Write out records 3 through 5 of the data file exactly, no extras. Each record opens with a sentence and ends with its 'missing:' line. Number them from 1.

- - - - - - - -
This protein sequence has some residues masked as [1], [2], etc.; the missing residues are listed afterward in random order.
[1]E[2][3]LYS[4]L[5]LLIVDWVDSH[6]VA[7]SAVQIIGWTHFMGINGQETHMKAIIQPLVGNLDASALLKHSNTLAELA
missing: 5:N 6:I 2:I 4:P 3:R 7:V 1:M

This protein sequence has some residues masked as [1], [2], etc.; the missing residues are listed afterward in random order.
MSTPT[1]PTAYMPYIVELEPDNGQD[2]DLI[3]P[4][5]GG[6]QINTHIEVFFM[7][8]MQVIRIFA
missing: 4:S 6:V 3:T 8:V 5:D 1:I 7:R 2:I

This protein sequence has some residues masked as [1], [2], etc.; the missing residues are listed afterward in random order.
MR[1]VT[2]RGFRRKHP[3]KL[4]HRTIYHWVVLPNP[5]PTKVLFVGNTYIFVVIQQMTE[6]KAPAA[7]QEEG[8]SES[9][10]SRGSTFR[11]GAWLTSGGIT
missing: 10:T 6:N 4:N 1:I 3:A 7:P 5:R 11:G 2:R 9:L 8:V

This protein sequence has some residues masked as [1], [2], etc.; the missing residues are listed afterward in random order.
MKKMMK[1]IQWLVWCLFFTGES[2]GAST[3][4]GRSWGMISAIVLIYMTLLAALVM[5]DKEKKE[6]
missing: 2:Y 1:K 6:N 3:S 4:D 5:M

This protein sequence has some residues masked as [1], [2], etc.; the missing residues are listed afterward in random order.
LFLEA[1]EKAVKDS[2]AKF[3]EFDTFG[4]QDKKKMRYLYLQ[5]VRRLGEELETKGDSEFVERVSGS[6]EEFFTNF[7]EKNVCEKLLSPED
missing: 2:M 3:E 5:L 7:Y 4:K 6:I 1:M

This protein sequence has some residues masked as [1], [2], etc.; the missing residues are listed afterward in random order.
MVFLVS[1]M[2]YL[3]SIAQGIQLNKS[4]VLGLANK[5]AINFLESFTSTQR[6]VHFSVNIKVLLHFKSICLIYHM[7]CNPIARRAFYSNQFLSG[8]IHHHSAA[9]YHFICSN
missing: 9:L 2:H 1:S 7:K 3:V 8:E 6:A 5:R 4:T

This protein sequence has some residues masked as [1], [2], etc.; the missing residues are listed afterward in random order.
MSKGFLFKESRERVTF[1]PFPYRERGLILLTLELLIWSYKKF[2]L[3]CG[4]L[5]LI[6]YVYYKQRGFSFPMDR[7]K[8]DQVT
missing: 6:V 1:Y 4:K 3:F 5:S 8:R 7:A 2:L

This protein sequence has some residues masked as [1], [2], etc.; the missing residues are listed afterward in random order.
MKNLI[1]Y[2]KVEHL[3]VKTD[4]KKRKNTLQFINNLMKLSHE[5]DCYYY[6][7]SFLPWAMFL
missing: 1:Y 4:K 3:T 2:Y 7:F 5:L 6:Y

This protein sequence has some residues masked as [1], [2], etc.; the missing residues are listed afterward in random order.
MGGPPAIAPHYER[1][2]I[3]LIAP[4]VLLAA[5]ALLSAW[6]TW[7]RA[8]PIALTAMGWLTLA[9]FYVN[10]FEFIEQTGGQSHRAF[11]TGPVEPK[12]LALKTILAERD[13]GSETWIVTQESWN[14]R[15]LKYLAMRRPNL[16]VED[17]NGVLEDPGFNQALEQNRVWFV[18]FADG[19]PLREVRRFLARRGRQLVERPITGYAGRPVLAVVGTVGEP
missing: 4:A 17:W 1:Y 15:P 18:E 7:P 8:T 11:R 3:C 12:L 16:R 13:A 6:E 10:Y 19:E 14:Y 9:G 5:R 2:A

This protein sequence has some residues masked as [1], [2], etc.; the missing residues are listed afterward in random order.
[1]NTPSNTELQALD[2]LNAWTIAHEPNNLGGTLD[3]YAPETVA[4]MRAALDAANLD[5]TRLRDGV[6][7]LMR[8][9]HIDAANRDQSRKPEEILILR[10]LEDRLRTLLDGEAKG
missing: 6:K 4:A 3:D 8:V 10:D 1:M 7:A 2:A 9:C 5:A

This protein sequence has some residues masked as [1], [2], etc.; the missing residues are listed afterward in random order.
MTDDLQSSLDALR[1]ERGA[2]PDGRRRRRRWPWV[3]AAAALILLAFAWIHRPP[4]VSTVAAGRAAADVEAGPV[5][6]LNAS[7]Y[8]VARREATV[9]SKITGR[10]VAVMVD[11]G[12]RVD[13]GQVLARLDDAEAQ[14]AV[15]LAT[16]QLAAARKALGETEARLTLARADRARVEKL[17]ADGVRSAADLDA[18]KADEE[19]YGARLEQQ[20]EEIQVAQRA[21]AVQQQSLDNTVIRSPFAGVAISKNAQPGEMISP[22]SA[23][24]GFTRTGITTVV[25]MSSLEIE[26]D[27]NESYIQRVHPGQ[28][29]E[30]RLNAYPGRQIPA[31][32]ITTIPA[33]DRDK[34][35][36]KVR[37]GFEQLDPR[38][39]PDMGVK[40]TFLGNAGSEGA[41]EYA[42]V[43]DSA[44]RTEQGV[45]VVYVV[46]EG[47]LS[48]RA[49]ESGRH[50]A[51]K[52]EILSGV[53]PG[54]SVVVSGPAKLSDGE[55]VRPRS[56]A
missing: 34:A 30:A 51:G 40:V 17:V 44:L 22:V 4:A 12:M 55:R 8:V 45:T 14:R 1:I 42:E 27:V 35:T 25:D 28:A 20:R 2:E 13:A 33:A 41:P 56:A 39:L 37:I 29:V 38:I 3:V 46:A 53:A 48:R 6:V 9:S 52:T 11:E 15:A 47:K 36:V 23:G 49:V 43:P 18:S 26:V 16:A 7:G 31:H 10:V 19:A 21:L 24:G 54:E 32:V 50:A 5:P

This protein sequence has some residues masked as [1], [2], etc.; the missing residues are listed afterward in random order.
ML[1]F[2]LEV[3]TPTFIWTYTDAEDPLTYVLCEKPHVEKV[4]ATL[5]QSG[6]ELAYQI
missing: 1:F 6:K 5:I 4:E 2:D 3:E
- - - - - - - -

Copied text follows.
This protein sequence has some residues masked as [1], [2], etc.; the missing residues are listed afterward in random order.
MR[1]VT[2]RGFRRKHP[3]KL[4]HRTIYHWVVLPNP[5]PTKVLFVGNTYIFVVIQQMTE[6]KAPAA[7]QEEG[8]SES[9][10]SRGSTFR[11]GAWLTSGGIT
missing: 10:T 6:N 4:N 1:I 3:A 7:P 5:R 11:G 2:R 9:L 8:V

This protein sequence has some residues masked as [1], [2], etc.; the missing residues are listed afterward in random order.
MKKMMK[1]IQWLVWCLFFTGES[2]GAST[3][4]GRSWGMISAIVLIYMTLLAALVM[5]DKEKKE[6]
missing: 2:Y 1:K 6:N 3:S 4:D 5:M

This protein sequence has some residues masked as [1], [2], etc.; the missing residues are listed afterward in random order.
LFLEA[1]EKAVKDS[2]AKF[3]EFDTFG[4]QDKKKMRYLYLQ[5]VRRLGEELETKGDSEFVERVSGS[6]EEFFTNF[7]EKNVCEKLLSPED
missing: 2:M 3:E 5:L 7:Y 4:K 6:I 1:M